Dr. Damon Hebert serves as Director of Agriculture Research for UbiQD, Inc., with a background in solar materials and controlled environment cannabis cultivation. He is an advocate for the use of advanced materials to further the industry’s push towards sustainable farming practices. He can be reached at [email protected].


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The Impact of Color on your plants
Hunter McDaniel CEO & Founder UbiGro

Hunter McDaniel, PhD

Founder & CEO

 Hunter earned a Ph.D. in Materials Science and Engineering at the University of Illinois at Urbana-Champaign, before joining Los Alamos National Laboratory in the Chemistry Division. Ultimately the value proposition of UbiGro is about boosting crop yields and quality without the cost or energy impact of lighting. Hunter has more than fifty publications and patents, and more than 2000 total citations, h-index: 20. Hunter fundamentally believes that novel materials underpin every significant technology advancement, and he is focused on leveraging new materials to have a lasting and sustainable impact.

Meet The Team

Damon Hebert, PhD

Director of Agriculture

Damon brings a wide range of experience in agriculture, materials science, spectroscopy, and small business. During his time in Prof. Angus Rockett’s research group at The University of Illinois at Urbana-Champaign (UIUC), Hebert authored a doctoral thesis and multiple papers on the materials science of CIGS semiconductor materials, which is closely related to the materials developed at UbiQD. He also served as a consultant to Nanosolar, a CIGS nanocrystal solar cell manufacturing company. Hebert has industry experience having co-founded Dr. Jolly’s, a leading cultivation and distribution operation in Bend, OR.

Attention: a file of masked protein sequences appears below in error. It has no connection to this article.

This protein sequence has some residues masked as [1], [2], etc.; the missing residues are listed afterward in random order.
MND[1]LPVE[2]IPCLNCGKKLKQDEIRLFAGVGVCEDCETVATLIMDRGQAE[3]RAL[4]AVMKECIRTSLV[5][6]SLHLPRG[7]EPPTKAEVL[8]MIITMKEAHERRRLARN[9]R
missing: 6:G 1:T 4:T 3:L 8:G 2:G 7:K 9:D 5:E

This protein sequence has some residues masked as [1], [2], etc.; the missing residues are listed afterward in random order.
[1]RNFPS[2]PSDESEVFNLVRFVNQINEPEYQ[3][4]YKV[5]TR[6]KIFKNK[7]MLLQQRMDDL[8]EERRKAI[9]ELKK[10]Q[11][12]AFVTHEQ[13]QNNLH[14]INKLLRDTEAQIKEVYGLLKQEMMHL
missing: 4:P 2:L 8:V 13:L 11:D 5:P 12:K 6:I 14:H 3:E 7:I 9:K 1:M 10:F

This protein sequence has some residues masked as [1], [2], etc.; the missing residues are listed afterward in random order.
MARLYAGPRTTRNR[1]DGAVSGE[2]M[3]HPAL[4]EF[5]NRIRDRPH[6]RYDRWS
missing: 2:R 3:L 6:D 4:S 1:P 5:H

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Tania Lafaille

Sales Representative

Tania is a UbiGro Sales Representative, with over 7 years of experience in product sales (specifically berries and avocados) covering all of North America and parts of South America. While in agriculture, Tania has cultivated strong relationships with growers and distributors, granting her a unique insight into both perspectives. That understanding, paired with her fierce dedication to results, drives her fun and fiery commitment to her craft. Tania is based in Gilroy, CA.

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Tyler Veyna

Sales Representative​

Tyler brings 15 years of experience in Greenhouse production and facility management of a wide range of crops in multiple states to the UbiGro team. Based in Salinas, California. “Being a fourth-generation farmer, I look to improve and empower the grower, and with UbiGro, we can do just that.”